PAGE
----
Fungal resident flora of a new winery: colonization, dynamics and potential persistence capacities

Through the years, extensive studies have been conducted on fungal biodiversity during the winemaking process: from the vineyard until aging. More recently, and as previously described for Saccharomyces cerevisiae, the persistence of winery resident flora (non-Saccharomyces yeasts) over time and its contribution to the alcoholic fermentation have been demonstrated. Also, winery surfaces were described as a true ecological niche and a transitional habitat for this resident flora. 

To our knowledge, no study has been done on the evolution and persistence of indigenous yeast flora in a new winery nor on the capacities of this indigenous flora to persist in the winery environment. Thus, the first objective of this work is to study the diversity and to follow the evolution of fungal communities in a new established winery operating only with indigenous yeast flora and for a period of 3 vintages (2016, 2017 and 2018). For this purpose, samples were collected from three different winery surfaces (soil, walls and equipment), at separate time points (before grape harvest, during the fermenting phase and 3 months after the fermentations) and were analyzed using the Mi-Seq sequencing. In a second objective, genetic diversity, persistence in winery environments and the implantation in must /or wine of indigenous S. cerevisiae isolates were monitored for all the collected samples using microsatellites PCRs. In addition, the killer character and biofilm formation of different isolated strains were investigated to determine potential capacities to persist in winery environments.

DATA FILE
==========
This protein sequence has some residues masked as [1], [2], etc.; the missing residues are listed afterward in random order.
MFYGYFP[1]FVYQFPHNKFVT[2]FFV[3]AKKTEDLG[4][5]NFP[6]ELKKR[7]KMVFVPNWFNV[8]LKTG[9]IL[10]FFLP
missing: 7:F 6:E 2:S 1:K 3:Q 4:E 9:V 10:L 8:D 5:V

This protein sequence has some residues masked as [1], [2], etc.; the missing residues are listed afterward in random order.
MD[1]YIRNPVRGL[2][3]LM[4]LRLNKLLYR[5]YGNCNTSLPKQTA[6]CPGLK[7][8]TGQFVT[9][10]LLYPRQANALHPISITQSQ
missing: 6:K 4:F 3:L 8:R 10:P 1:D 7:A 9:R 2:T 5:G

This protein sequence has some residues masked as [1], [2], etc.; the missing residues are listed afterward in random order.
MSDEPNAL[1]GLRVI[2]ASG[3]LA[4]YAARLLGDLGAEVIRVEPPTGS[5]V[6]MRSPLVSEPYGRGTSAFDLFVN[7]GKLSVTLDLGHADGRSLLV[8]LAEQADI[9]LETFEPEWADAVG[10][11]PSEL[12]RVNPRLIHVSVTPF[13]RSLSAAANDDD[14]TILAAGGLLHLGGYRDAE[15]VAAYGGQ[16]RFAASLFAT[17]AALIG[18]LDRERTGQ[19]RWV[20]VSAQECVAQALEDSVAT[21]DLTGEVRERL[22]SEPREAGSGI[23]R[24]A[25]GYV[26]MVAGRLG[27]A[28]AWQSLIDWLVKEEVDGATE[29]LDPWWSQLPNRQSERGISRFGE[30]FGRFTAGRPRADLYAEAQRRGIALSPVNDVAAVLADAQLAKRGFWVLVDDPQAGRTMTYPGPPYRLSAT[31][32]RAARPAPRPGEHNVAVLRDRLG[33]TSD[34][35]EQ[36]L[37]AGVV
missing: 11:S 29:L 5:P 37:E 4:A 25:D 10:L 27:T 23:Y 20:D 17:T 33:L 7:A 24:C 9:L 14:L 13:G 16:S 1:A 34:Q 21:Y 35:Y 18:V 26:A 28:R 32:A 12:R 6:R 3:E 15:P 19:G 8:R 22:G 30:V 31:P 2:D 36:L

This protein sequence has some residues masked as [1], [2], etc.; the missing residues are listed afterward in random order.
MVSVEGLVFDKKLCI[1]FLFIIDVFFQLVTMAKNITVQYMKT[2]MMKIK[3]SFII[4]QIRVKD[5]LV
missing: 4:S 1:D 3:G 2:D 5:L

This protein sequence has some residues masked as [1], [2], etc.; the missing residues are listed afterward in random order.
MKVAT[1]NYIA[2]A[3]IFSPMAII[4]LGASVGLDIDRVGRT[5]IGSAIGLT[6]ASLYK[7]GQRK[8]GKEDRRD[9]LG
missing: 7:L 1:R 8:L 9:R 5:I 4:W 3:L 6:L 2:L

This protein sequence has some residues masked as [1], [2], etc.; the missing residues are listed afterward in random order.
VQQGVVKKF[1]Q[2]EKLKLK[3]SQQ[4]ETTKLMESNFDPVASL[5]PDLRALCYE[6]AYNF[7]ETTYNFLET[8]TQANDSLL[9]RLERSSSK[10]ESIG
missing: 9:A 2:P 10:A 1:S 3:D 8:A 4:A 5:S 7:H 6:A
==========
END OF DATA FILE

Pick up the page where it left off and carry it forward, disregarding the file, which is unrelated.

The results obtained showed a high fungal diversity (yeasts, fungi and mold) on the 3 winery environments even before the first grape harvest (2016). As for yeasts, previously described genera (Candida, Metschinikowia, Rhodotorula, Saccharomyces, Wickerhamomyces, …) have been identified on winery surfaces but also yeast genera (Buckleyzyma, Curvibasidium, Leucosporidium, …) that have not been before described in the winemaking process. Then, the observed fungal diversity showed evolution over time and dependently according to each of the studied environment. Additionally, some fungal equilibria appears to take place between genera such as Aureobasidium, Candida and Wickerhamomyces

Concerning indigenous S. cerevisiae strains, our results demonstrated the potential implantation and persistence of some strains present in the winery environment during 2017 and 2018 vintages and during the alcoholic fermentations. Thus, selected strains of indigenous S. cerevisiae seem to have different physiological characteristics that could explain their potential persistence in winery environments.

Authors: Hany Abdo 1, Claudia Rita Catacchio 2, Mario Ventura 2, Julie Laurent 1, Hervé Alexandre 1, Michele Guilloux-Benatier 1, Sandrine Rousseaux 1 

1. Univ. Bourgogne Franche-Comté, AgroSup Dijon, PAM UMR A 02.102, F-21000 Dijon, France 
2. Department of Biology, University of Bari, Bari 70125, Italy

Email: hany.abdo@u-bourgogne.fr 

Keywords: Fungal diversity and dynamics, New winery, Fungal resident flora, Saccharomyces cerevisiae

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